No, before we start shooting the misguided zealots of Swat we need to think long and hard about how there can be a cultural/ethical/moral/political renaissance in the West. Things have to be changed. Those who talk of dumbing down are not wide of the mark. But how are we to smarten up? I don't know, but I appreciate the way our zealous Muslim brothers and sisters are unwittingly making this a burning issue. A new standard is being set. Instead of trying to shoot it down, we need to rise up to it.

The IKEA test of the free spirit

Non-Europeans unfamilar with the IKEA phenomenon will need some background: IKEA is a Swedish manufacturing giant that no has huge warehouses outside every major European city (or so it seems). Hence my mother in a small town in northern England now has exactly (EXACTLY) the same furniture as a Greek family living in a suburb of Thessaloniki in northern Greece.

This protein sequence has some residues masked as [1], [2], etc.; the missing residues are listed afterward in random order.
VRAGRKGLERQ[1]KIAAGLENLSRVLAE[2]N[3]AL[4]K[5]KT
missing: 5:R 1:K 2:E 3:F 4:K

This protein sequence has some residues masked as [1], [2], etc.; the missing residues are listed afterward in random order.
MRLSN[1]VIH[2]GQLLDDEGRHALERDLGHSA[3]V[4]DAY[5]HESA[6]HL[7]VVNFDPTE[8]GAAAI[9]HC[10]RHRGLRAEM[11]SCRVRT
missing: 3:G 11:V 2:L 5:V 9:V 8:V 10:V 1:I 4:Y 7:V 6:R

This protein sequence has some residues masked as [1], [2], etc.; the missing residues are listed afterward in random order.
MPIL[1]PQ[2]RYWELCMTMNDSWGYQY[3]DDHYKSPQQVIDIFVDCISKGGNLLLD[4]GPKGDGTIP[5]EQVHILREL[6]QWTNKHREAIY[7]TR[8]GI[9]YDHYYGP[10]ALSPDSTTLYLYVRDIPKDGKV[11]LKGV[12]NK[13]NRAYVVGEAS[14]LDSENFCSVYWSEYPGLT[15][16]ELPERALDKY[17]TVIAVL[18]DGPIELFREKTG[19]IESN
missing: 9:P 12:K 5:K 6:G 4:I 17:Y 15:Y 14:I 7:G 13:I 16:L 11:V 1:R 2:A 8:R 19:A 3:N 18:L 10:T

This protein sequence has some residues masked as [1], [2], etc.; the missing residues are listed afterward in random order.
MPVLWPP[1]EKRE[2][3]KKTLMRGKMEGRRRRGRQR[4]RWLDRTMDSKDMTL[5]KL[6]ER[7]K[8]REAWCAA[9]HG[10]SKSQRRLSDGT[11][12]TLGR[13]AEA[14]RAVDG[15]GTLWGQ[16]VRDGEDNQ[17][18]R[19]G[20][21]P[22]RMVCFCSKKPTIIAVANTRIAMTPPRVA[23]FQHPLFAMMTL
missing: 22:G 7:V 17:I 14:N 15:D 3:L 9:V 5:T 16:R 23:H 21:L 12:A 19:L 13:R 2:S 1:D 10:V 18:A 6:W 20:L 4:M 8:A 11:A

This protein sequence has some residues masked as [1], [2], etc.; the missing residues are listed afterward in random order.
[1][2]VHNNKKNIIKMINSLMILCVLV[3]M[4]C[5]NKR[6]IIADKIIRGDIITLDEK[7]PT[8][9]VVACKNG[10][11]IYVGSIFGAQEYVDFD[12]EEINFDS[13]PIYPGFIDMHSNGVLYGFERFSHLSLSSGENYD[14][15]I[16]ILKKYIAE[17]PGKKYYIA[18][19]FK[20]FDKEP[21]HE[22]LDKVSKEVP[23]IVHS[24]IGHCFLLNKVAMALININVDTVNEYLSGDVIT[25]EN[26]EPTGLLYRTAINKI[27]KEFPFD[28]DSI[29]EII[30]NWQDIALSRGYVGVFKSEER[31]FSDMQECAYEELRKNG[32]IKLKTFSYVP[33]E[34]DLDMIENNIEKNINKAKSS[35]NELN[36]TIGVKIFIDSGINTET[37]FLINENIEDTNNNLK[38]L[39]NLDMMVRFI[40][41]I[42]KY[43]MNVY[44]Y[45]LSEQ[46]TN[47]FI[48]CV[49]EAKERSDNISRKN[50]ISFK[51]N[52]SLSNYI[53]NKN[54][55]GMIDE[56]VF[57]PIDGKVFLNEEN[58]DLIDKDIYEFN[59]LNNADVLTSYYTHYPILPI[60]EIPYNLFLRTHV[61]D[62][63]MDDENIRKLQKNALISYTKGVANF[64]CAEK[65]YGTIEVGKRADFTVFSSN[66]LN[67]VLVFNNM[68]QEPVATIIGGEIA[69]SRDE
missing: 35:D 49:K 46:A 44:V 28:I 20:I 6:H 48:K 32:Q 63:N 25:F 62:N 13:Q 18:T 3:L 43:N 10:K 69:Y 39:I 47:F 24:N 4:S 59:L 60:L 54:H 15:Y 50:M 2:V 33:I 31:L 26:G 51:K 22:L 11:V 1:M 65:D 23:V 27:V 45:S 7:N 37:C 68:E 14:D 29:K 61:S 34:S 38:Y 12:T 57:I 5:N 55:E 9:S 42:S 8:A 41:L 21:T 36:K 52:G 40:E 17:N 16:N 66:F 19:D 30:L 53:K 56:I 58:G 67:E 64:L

I went to IKEA. It was painful. I couldn't eat any of the traditional Swedish meatballs they were serving (because the idea is that you don't just go to IKEA to buy cheap flat-pack furniture - it is meant to be pretty much a day out for the family, hence the children's play area and the traditional Swedish meatballs).

What sprung to mind was the IKEA test of the free spirit (for readers of Nietzsche who might be wondering if they are, or are not, free spirits). To take the test you have to need furniture and really want to get it at the lowest possible price. You then go to IKEA, where there is such an abundance of cheap furniture (all so clevely flat-packed that it is virtually possible to furnish an entire dining room for a family of five with stuff that can be fitted into a small hatchback on a single run). And then you must see how you feel. Those who pass the test are those who genuinely feel an achingly deep nausea as horrible images of that Munchean scream come to mind again - a screaming figure on a bridge (as I recall) - a bridge to...nowhere?